Q&A with Will Church and React News – July 2020
What have been the biggest successes of the Evergreen 2 fund so far?
We tend not to differentiate between the various Evergreen Funds under our management – these include Evergreen 1 & 2, the Cheshire & Warrington Evergreen Fund and the Low Carbon Fund. All can work together behind the scenes, and it is our job to make sure that there is a seamless source of £140m debt funding for the North West market. Every scheme we support is a success in its own way, from the ongoing support of schemes on the Science Corridor, to the opening up of the first site at Chester’s new CBD, prime offices in Manchester that have become operational 3 or 4 years ahead of when they would otherwise, to provision of infrastructure at Logistics North for one of the biggest logistics and manufacturing hubs in the country to name a few. All the twenty-three (and growing!) schemes together represent nearly £1bn GDV of employment sites that either wouldn’t have been developed, or have been significantly accelerated. The jobs growth that goes with this is what the Evergreen Funds should be most proud of.
What role can the fund play now that development finance has become harder to come by due to COVID-19?
We find ourselves in a similar position to that which we were in when Evergreen was set up; all employment use development sites, no matter how prime, are finding it difficult to attract debt. The difference that we can see now though is there seems to be more equity available from the development community, at least at the moment. There is a very long pipeline of very good development projects that will all contribute significantly to the North West’s economy but that will struggle to attract debt. We can support those and make sure that the best schemes are delivered during whatever economic difficulties we are facing as a region and as a country. We must also point to the construction jobs that these projects could support over the next two years, during a period that rising unemployment has been forecast.
Will the increasing pressures on Local Authority budgets due to COVID-19 make it more difficult to attract investment for development projects across the North West?
The funding that we have in Evergreen Funds is committed so the capital available won’t decrease. What we really hope of course is that the region’s infrastructure bid to the treasury is successful, which will provide even more capital to support the types of project Evergreen will typically be involved in.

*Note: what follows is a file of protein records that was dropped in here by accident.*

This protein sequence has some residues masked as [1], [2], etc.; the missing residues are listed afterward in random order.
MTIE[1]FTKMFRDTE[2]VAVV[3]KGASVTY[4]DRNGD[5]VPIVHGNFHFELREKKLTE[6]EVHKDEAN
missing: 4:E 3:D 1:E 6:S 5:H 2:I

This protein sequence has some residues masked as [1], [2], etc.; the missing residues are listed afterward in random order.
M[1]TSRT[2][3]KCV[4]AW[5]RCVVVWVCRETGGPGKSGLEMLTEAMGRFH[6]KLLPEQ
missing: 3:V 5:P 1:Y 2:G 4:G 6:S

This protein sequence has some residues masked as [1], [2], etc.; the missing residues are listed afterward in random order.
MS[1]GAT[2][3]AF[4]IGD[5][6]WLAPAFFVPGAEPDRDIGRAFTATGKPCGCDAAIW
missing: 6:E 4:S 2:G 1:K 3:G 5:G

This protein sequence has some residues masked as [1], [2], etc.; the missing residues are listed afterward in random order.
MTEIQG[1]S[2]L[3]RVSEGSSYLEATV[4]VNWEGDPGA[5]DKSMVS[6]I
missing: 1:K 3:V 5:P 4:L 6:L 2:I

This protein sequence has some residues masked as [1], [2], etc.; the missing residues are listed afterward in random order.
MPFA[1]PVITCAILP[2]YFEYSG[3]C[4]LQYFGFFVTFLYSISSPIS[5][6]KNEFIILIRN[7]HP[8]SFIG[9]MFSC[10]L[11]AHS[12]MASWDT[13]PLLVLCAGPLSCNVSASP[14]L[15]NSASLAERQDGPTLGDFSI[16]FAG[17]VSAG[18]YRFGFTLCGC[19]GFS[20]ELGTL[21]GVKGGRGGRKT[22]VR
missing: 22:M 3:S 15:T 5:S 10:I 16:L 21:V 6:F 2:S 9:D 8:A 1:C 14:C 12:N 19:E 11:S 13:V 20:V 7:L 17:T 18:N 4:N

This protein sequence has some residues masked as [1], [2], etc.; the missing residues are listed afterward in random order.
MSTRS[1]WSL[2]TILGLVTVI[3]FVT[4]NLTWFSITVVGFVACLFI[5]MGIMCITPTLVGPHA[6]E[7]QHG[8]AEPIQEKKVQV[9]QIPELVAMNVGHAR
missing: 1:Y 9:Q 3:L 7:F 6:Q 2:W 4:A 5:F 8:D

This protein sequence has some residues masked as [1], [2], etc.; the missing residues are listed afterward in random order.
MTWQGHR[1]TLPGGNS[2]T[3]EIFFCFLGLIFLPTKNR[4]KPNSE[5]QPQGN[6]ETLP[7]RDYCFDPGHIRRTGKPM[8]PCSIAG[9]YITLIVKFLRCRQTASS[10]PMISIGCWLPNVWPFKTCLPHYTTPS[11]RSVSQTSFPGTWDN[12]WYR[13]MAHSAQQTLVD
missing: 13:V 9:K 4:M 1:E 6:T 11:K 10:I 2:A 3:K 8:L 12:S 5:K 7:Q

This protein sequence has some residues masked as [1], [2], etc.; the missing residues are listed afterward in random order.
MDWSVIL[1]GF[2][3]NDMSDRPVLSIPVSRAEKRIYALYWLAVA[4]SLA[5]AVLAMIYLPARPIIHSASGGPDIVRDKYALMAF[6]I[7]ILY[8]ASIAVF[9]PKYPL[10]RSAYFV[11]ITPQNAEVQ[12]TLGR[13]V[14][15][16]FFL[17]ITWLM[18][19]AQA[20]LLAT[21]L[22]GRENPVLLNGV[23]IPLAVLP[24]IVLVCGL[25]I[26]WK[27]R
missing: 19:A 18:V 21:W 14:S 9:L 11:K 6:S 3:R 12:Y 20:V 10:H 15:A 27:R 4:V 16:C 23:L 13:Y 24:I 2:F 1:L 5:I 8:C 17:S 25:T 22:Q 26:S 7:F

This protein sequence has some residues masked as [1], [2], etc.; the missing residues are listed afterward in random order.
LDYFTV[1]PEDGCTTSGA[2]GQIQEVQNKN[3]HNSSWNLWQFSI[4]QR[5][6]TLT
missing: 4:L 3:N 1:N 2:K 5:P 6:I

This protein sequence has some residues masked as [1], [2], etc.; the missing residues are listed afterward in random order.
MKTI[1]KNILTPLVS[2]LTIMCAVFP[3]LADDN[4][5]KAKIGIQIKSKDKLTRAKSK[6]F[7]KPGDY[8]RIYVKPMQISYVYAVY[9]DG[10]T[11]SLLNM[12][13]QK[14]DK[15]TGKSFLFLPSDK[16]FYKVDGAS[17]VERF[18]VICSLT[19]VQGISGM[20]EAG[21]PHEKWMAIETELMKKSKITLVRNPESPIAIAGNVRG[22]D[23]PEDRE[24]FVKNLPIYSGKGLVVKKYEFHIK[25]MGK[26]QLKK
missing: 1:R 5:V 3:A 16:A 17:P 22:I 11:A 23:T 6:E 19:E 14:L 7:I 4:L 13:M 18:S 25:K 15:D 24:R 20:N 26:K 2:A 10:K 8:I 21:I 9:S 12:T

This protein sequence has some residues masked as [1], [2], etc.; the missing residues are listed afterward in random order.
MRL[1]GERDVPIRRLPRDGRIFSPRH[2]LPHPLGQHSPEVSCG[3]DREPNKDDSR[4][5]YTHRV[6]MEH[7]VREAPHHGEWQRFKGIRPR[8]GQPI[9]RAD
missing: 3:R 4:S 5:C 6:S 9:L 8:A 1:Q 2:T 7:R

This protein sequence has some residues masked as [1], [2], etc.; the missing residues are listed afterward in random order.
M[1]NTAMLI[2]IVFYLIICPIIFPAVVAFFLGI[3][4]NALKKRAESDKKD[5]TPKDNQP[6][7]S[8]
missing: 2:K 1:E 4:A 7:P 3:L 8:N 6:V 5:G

What sort of developments are being targeted by the £20m Cheshire & Warrington Urban Development Fund?
We are very much looking at all the Funds in a holistic way and this Fund is no exception. We are developing a combined pipeline with Evergreen Funds, much of which also covers the Cheshire & Warrington region. Employment sites supporting SME businesses and Low Carbon development are high on the agenda, but we would encourage anyone developing employment land in the region to contact us.
Is there an increasing focus on low-carbon investments and funding via the Evergreen and other funds? If so, why?
Absolutely – partly this is driven by the European Union priorities that underpin our funding, but more significantly the region as a whole sees energy efficiency and reducing the associated carbon footprint as one of its main priorities. All local authorities in the region have declared climate emergencies and it is therefore essential that Funds owned by them align with this. Even before the declaration of climate emergencies, stringent energy efficiency requirements were put on Evergreen developments and this has created an established basis from which to work.
What next as the European Structural and Investment Funds Growth Programme comes to an end this year?
The first thing to clarify is that all the Evergreen money is in the UK and ring fenced for the Funds. The capital available today won’t reduce because of this, and is constantly recycled to provide maximum impact for the region. We are already seeing government announcements for the type of funding that could be used in addition to this, and we are watching with interest how the UK Shared Prosperity Fund will be applied to this type of investment over the coming years. There is no shortage of great projects for the Funds to support and the more capital we have to do it with, the more impact we can have.
Senior Director, Investment Advisory
CBRE Capital Advisors, July 2020